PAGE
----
The discovery of the molecule called phosphine, created by microbes, positions the planet Venus as a potential scene of life. The opinion of three astronomers consulted by Infobae
By Agustina D´AmbraSeptember 14, 2020 Share on FacebookShare Share on TwitterTweet Share on WhatsAppShare
It is the first time that phosphine (or phosphane) has been found in one of the four telluric planets of the Solar System, “outside the Earth” REUTERS / Amr Abdallah Dalsh
A group of astronomers discovered a strange molecule created by microbes in the clouds of Venus, pointing to a hint of life , the European Southern Observatory (ESO) revealed on Monday.
The researchers found the “apparent presence” in the cloud layers of Venus of phosphine, a gas existing on Earth , and its origin could be due to an unknown phenomenon or a form of life, according to a study published in Nature Astronomy.
But what does this finding mean? According to Constantino Baikouzis, astronomical researcher and director of the La Matanza Astronomical Park Program, in Buenos Aires, Argentina, the most striking thing about this study is that they put the magnifying glass on Venus: “What we know so far is that the atmosphere of this planet has sulfurous acid and its temperatures are very high, that is why it was never considered as a potential setting for life. This finding revealed that there are layers of phosphine, which leads us to think that they could be generated by a process from a living organism ”.
And it is that to produce phosphine, terrestrial bacteria take phosphate from minerals or biological material and add hydrogen.
“From this discovery, we will have to focus on seeing if this gas can be generated in a way that does not involve a living organism. That is, we would have to see if it can be generated without a living being behind it. It is shocking and exciting, but you could not say that there is life, more evidence is needed , ”explained Baikouzis.
A group of astronomers discovered a strange molecule created by microbes in the clouds of Venus, pointing to a hint of life, the European Southern Observatory (ESO) revealed on Monday.
Venus is the closest planetary neighbor to Earth. Similar in structure but slightly smaller than Earth, it is the second planet from the Sun. Earth is the third. Venus is shrouded in a thick, toxic atmosphere that traps heat. Surface temperatures reach 880 degrees Fahrenheit (471 degrees Celsius), hot enough to melt lead.
In this sense, according to the lawyer Mariano Ribas, head of Scientific Dissemination of the Planetarium of the City of Buenos Aires, Galileo Galilei, the discovery of the planet Venus is a very curious novelty: “ It is striking that it is presented as a potential scenario for the life ”.
It is the first time that phosphine (or phosphane) has been found on one of the four telluric planets in the Solar System, “on the fringes of Earth,” said Jane S. Greaves, a professor of astronomy at Cardiff University, who led the study. . “When we got the first hints of phosphine in the spectrum of Venus, it was a shock ,” the astronomer added, quoted in a statement.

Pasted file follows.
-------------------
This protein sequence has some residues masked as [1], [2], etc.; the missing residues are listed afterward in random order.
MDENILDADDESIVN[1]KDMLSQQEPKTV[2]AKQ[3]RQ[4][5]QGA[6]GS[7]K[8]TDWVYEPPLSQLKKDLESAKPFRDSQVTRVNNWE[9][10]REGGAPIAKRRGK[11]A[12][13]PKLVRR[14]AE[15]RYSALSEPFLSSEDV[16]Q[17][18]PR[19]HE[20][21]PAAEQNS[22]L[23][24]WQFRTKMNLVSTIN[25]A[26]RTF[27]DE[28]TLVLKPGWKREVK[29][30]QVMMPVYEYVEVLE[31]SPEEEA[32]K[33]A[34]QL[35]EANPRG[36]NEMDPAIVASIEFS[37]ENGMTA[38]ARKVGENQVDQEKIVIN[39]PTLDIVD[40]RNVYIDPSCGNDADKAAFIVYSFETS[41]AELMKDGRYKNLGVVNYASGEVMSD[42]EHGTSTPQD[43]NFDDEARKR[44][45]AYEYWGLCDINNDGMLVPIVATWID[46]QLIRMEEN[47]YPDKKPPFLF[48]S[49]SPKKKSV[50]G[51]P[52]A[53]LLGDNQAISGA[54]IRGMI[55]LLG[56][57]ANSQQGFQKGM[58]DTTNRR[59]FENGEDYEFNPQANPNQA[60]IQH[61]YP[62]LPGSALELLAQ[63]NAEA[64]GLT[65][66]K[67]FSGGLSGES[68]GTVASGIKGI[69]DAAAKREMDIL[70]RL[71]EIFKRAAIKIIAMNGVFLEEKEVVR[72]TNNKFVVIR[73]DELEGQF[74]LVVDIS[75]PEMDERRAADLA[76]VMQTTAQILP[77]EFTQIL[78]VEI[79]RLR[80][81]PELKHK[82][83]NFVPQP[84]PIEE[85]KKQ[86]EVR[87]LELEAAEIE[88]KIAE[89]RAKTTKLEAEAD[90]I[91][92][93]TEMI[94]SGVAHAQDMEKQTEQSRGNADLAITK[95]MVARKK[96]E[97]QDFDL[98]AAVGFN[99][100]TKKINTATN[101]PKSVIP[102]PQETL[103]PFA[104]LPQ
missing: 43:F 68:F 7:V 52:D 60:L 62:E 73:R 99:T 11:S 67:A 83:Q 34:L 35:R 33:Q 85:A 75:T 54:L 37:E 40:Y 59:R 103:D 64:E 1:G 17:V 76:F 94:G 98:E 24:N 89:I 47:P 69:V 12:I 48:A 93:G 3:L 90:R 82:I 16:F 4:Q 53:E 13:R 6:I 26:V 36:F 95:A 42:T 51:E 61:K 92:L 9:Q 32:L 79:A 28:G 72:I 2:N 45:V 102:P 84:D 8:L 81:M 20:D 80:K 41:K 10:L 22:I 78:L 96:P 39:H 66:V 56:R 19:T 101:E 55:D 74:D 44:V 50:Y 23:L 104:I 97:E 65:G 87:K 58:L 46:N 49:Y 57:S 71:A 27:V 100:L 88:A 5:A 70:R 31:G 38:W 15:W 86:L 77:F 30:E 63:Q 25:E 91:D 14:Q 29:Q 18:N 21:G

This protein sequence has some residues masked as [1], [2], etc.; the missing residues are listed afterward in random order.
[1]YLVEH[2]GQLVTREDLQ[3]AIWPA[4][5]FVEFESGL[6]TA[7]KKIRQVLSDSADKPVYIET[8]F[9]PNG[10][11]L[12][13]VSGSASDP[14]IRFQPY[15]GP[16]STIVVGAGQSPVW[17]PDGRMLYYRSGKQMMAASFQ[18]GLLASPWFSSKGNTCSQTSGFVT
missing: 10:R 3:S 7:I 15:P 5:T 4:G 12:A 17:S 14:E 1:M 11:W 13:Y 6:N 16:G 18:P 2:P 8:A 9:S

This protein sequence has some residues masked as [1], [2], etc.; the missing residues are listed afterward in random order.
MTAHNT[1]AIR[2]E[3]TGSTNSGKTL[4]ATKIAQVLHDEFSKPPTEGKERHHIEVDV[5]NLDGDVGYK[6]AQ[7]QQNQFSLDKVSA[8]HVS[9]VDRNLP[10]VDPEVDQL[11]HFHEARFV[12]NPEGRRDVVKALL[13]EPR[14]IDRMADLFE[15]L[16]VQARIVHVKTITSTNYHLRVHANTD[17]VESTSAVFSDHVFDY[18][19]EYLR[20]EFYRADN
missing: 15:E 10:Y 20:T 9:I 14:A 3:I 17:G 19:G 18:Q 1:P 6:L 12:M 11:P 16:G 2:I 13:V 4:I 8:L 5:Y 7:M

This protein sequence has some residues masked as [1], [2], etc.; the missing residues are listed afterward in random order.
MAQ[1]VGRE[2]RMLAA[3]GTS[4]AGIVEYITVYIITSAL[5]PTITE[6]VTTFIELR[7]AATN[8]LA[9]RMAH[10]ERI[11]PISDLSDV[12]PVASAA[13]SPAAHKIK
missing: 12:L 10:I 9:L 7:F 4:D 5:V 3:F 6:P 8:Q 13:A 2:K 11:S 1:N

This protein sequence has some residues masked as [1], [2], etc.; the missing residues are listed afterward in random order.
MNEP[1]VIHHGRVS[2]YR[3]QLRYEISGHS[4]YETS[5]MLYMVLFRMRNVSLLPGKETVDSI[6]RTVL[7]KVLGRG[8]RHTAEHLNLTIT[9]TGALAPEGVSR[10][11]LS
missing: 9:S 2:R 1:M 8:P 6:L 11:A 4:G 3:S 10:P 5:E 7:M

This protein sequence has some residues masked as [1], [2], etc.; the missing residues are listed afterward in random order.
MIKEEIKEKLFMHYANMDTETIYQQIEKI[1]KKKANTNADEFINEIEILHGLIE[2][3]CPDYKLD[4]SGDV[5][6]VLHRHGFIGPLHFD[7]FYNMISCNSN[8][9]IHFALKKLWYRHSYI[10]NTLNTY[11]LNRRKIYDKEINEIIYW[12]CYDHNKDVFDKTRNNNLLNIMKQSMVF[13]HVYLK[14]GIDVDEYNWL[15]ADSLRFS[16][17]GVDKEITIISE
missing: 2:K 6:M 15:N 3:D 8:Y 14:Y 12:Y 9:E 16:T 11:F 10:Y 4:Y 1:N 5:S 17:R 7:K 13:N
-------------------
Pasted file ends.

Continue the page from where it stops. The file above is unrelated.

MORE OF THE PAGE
This artistic illustration shows the surface and atmosphere of Venus, as well as phosphine molecules. These molecules float in the windswept clouds of Venus at altitudes of 55 to 80 km, absorbing some of the millimeter waves that occur at lower altitudes. They were detected in the high clouds of Venus in data from the James Clerk Maxwell Telescope and the Large Millimeter / Submillimeter Telescope in the Atacama Desert, in which ESO is a partner. (ESO / M. Kornmesser / L. Calcada via REUTERS)
“First of all it is important to note that the study is not confirming the existence of life on Venus. What happens is that of course it has a huge impact on whether we can ever discover life. In recent years, they have worked hard on planets like Mars, but they never had their eyes set on Venus, ” Diego Bagú , director of the Planetarium of the National University of La Plata, told Infobae .
“It was not one of the favorite settings, unlike Mars, the moon of Saturn or the moon of Jupiter, which is called Europa. Both moons are covered with ice and underneath that ice, liquid water. And when there is water, in some way, obviously when we try to look for a trace of life we are looking for water. That is why it is so novel that a study on Venus is carried out ” , assured Bagú.
In this way, the specialist explained that the research was carried out thanks to two radiotelecoscopes: “It is not yet known whether this phosphine is produced by the existence of life or by a completely different process. It is for this reason that we could not directly relate the existence of life with phosphine ”.
What should be done to confirm the existence of life on Venus? “There are two very important steps to follow: check that phosphine exists and, after that, check that it is due to the existence of microorganisms. Of course it is very interesting because they are all clues that could indicate that there is life on Venus ”, emphasized Bagú.
I KEEP READING